June 2, 2021
Charitable giving has long been a mainstay of American culture and trade associations have long been champions of giving back to others. The Tavern League of Wisconsin (TLW), however, is a particularly generous bunch. The association provides its members with an opportunity to help others — a chance to change the world — by giving to those in need. Then the Wisconsin Tavern League Foundation boosts those efforts with its Matching Funds Program.
And even though the pandemic wreaked havoc across the industry, as well as on consumers’ wallets in 2020, the TLW is pleased to announce that its Foundation donated over $10 million to almost 25,000 charitable organizations and people in need through the hard work and big hearts of its members, and the Matching Funds Program.
So why does the Tavern League put such an emphasis on charitable giving?
“We feel that it creates an awareness about the importance of making an impact on the local community,” says Chris Marsicano, TLW president and owner of The Village Supper Club in Delavan. “The program is a great opportunity to get people involved and have a voice in the decision about how we want to give back to the community.” And Marsicano should know. Each year, he and his wife, Patti, raise funds to provide Thanksgiving meals for those in need — funds that are matched (up to $1,500 each year) by the TLW. “It is just a fantastic way of reaching even more people in need,” he says.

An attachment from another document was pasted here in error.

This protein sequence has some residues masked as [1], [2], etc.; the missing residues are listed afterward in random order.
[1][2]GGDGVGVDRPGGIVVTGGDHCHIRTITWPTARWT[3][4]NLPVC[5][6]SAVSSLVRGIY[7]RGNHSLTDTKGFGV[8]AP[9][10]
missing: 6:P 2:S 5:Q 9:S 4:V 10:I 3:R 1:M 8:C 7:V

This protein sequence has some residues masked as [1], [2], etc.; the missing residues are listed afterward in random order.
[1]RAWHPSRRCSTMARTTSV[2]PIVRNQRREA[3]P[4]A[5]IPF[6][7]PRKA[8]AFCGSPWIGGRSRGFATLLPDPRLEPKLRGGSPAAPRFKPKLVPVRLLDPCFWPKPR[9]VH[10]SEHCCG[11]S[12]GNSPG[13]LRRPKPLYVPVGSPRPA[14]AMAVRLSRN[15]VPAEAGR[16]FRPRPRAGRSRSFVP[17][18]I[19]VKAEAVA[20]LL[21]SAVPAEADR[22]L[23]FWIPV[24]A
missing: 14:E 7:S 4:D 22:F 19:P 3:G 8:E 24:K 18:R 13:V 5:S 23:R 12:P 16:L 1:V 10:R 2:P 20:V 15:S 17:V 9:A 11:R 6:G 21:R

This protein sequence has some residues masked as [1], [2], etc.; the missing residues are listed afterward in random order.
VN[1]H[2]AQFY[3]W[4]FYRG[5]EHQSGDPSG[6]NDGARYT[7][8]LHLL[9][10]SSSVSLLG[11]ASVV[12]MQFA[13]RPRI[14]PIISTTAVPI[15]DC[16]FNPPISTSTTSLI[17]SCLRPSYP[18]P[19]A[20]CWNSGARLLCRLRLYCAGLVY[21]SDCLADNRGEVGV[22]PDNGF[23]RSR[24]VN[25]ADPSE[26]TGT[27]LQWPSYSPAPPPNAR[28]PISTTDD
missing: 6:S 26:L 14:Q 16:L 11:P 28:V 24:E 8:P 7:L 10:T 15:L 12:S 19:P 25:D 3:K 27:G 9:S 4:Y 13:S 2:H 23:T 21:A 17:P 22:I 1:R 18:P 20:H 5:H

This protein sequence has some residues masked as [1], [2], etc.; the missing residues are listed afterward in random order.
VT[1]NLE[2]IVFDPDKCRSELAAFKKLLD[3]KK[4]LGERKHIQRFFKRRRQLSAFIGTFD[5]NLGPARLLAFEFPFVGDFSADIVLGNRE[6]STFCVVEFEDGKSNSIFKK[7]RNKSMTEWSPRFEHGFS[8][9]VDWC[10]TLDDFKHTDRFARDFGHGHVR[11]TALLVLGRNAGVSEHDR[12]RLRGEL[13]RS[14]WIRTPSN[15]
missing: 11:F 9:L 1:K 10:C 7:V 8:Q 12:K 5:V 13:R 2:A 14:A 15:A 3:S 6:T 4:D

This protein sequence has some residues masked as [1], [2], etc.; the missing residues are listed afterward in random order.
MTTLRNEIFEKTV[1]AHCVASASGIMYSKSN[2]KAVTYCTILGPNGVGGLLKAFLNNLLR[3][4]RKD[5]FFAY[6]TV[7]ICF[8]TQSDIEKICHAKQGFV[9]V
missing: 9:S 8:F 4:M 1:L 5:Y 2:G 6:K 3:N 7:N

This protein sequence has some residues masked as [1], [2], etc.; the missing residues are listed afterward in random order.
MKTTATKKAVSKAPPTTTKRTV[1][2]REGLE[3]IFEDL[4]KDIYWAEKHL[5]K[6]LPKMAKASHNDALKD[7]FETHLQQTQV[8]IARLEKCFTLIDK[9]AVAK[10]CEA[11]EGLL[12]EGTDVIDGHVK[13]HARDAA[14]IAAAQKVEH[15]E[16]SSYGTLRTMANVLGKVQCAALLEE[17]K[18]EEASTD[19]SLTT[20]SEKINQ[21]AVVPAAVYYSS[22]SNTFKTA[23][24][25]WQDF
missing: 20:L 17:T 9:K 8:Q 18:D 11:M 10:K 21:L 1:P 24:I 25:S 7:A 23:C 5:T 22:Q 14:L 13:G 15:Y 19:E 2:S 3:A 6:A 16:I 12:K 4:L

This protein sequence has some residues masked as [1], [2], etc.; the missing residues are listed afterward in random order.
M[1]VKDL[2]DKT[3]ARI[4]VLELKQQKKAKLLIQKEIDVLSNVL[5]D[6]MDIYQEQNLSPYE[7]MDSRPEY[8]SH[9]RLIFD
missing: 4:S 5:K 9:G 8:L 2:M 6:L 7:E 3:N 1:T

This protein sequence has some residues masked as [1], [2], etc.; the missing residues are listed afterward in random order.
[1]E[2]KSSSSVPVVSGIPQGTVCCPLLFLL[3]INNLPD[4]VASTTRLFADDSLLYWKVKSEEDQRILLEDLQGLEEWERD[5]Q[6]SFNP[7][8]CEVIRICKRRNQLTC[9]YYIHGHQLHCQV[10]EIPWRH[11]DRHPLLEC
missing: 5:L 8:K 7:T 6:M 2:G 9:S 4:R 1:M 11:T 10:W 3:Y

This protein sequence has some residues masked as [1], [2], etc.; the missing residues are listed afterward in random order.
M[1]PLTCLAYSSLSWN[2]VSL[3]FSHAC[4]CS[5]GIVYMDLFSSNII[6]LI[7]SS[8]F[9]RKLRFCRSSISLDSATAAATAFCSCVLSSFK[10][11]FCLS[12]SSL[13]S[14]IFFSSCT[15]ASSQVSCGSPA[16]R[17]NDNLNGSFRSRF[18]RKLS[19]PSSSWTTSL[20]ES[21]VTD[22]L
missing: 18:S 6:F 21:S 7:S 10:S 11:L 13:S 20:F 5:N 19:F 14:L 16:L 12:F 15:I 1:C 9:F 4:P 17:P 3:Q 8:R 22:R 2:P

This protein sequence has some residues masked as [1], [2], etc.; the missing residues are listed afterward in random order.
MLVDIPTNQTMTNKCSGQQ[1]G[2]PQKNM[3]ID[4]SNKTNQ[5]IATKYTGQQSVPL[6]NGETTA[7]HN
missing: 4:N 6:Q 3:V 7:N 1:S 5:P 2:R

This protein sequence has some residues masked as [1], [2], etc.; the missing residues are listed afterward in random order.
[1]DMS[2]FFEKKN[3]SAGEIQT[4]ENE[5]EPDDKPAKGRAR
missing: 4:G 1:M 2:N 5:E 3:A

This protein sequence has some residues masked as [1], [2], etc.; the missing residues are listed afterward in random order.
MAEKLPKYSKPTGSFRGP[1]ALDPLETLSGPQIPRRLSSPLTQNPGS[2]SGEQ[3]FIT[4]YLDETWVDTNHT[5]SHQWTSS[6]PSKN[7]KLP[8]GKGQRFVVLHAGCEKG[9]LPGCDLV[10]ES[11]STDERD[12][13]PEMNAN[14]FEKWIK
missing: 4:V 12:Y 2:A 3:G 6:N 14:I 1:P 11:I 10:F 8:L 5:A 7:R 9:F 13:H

Started in 1995, the TLW Foundation raises funds for both charitable giving and the association’s SafeRide Program. The TLW Foundation’s Matching Funds Program provides any local league that raises money for any specific cause a matching amount of funds raised, up to $1,500 a year.
The types of charitable giving efforts that the TLW Foundation provides matching funds for can range from individual college scholarships, to helping a cancer victim, to providing assistance to larger nonprofits.
Not everyone can afford to donate to charities each year, so this helps them be a part of the greater good. “It gives everyone a chance to make a difference,” Marsicano says.